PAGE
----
Editorial for Manifest N17.
Friends of mine visited me for the Easter holiday. The day before going back to London they asked if I could print their boarding cards.
Once the ticket was printed, I realised that there was a potentially lucrative opportunity to be ceased.
Even without compromising much of the passenger privacy, the airline, airport operator and airport businesses, know that this passenger is heading from Boston to London at a particular time and day.
Therefore, why not allow businesses inside the terminal to offer promotions such as discounts on duty free shopping, free coffee with any meal or 50% off the price of a particular book.
If the passenger agrees to reveal more of his identity, age, gender, air mile number etc… he may receive discounts that are even more suited towards his needs: cheaper upgrades, 25% off from specific DVD’s, a free companion ticket for the next trip to Boston etc…
Finally, businesses in the arrival airport could also promote their services; from car-rentals to buses to hotels (for business travelers) and museums (for first-time travelers who are likely to be tourists).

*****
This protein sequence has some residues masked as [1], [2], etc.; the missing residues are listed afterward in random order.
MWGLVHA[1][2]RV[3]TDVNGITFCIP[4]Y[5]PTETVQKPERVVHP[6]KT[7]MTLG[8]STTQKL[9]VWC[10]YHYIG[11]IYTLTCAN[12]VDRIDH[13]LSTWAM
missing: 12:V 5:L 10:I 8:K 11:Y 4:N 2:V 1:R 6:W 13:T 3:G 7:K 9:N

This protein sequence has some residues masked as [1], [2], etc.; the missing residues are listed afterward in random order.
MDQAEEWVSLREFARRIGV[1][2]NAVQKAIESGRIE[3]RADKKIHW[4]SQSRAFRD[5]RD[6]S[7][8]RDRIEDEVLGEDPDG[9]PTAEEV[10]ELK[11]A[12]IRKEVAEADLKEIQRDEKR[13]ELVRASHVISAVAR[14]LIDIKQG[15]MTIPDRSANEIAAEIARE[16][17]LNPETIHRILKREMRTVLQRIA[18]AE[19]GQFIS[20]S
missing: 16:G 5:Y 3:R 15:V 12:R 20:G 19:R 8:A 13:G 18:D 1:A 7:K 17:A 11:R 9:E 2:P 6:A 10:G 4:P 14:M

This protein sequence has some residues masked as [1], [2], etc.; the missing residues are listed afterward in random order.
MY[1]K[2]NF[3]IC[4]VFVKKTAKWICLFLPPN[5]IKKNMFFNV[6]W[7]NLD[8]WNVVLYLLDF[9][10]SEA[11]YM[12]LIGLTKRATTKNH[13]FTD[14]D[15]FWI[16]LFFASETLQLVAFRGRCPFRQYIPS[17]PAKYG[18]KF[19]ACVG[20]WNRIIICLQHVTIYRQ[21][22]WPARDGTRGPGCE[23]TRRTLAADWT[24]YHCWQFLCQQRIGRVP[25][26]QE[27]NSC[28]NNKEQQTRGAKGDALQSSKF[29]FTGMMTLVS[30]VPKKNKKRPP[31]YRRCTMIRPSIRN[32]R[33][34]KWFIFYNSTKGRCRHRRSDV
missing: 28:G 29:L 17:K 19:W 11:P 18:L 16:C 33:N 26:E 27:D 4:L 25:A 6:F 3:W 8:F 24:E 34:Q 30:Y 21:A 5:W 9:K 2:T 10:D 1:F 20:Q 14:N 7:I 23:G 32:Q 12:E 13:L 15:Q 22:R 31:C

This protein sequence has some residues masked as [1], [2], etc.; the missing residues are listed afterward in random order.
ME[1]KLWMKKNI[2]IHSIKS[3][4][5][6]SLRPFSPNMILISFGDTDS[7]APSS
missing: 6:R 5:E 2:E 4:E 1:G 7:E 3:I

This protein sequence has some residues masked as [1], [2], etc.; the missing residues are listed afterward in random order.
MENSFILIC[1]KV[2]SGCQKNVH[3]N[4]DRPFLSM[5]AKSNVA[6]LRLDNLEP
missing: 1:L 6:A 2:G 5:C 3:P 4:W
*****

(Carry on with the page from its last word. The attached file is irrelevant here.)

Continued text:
While airlines might not be immediately interested, airport operators and businesses should see this as a way to increase customer traffic and eventually increase revenues.
The key to this operation is relatively simple conceptually; a flexible data base which features an intuitive interface for businesses. They ultimately know what kinds of product need to be pushed and might be pleased to be able to decide on a promotion at noon and see the benefits by 4pm.